Photo of Mark A. Klapow

The dichotomy between patent and trade secret cases is as old as time. But, Lex Machina’s newest platform – trade secrets – reveals some interesting new insights on key differences between patent and trade secret cases that will matter to plaintiffs and defendants alike. In trade secrets cases, 71% of cases that resolve at trial

The America Invents Act, the Defend Trade Secrets Act, and recent Court decisions demonstrate the ongoing changes affecting intellectual property. The new Trump administration is expected to continue this trend from the legislative perspective, and is expected that Congress will consider further legislation that may rival the size of the America Invents Act. At the

On June 15, Crowell & Moring hosted a trade secrets webinar, “What the New Federal Trade Secrets Law Means for Your Clients.” The panelists, Mark Klapow, Mark Romeo, Mike Songer, and Vince Galluzzo provided an overview Defend Trade Secrets Act (DTSA), signed by President Obama in May. The panelists also discussed how the courts are

In the highest-profile case filed to date under the recently enacted Defend Trade Secrets Act, Space Data has accused Alphabet and Google of misappropriation of trade secrets in the launch of their balloon-based wireless network code named Project Loon, in a complaint filed in the U.S. District Court for the Northern District of California.

Space

Another court has rejected the broader interpretation of the Computer Fraud and Abuse Act (“CFAA” or “the Act”) as applying to employees who exceed their authorized use.  A recent decision in Minnesota highlights the issue of whether the Act imposes civil liability on employees who have permission to access their employers’ data, but do so with a wrongful purpose.  See TripleTree, LLC v. Walcker No. 16-609, 2016 WL 2621954 (D. Minn. May 6, 2016).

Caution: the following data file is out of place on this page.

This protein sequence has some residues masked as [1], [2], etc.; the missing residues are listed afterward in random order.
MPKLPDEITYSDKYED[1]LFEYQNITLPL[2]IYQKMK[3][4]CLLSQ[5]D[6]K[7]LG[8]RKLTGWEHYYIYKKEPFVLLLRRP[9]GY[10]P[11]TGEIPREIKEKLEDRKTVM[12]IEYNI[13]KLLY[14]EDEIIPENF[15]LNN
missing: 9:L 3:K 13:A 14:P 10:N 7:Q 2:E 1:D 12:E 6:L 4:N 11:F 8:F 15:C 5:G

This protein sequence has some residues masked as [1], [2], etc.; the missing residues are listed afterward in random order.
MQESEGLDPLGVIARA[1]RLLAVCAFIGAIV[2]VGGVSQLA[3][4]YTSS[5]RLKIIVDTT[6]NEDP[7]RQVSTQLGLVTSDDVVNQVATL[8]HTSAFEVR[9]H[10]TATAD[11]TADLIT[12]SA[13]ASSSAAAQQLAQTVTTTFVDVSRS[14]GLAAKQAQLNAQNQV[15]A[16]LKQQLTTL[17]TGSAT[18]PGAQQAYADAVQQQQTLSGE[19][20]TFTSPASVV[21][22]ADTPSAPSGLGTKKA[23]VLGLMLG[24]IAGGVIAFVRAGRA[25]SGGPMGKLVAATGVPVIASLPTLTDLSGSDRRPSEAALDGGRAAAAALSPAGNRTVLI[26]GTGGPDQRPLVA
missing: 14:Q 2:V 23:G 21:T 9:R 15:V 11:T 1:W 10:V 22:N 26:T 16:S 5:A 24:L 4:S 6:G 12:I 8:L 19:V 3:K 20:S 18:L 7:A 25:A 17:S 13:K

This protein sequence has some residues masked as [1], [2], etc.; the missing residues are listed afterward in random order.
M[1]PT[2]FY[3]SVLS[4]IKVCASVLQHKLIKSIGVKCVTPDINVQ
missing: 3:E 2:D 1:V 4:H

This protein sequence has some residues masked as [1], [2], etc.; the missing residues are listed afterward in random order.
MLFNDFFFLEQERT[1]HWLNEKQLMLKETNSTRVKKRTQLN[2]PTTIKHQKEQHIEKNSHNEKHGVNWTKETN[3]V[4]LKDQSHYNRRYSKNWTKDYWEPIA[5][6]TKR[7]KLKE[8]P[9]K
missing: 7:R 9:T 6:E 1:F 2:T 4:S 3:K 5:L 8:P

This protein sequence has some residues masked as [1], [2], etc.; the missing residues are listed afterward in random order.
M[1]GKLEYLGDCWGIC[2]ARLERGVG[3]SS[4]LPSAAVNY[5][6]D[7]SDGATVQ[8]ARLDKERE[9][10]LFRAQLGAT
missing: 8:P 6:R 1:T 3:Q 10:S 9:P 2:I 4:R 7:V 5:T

The court considered this question in the context of a trade secrets case.  A former employee of TripleTree, an investment banking company, was discovered to have accessed the Company’s confidential information and to have engaged in a series of suspicious activities just prior to leaving the Company for a competitor.  Id. at *1.  TripleTree filed claims against its former employee for, among other things, violating the CFAA and the Minnesota Uniform Trade Secrets Act.  Id. at 2. 

The court sua sponte considered whether it should dismiss TripleTree’s CFAA claim.  Id. at *3.  The CFAA sanctions a person who “intentionally accesses a computer without authorization or exceeds authorized access, and thereby obtains  . . . information from a protected computer.”  18 U.S.C. § 1030(a)(2)(c).  Any person who suffers from a violation of the Act may bring a civil claim for damages.  18 U.S.C. § 1030(g).  As an employee of TripleTree, the Defendant was permitted to access the Company’s confidential information.  The court considered whether the Defendant’s malicious intent in accessing the information transformed an otherwise lawful act (using the Company’s computers) into a violation of the CFAA.


Continue Reading

On Tuesday, the Federal Circuit decided, without opinion, not to take another look at the extraterritorial reach of Section 337 trade secret actions. As we reported in an earlier post, the ITC had issued an exclusion order against Chinese firm Sino Legend from importing tire resins based on misappropriated technology. Sino Legend appealed to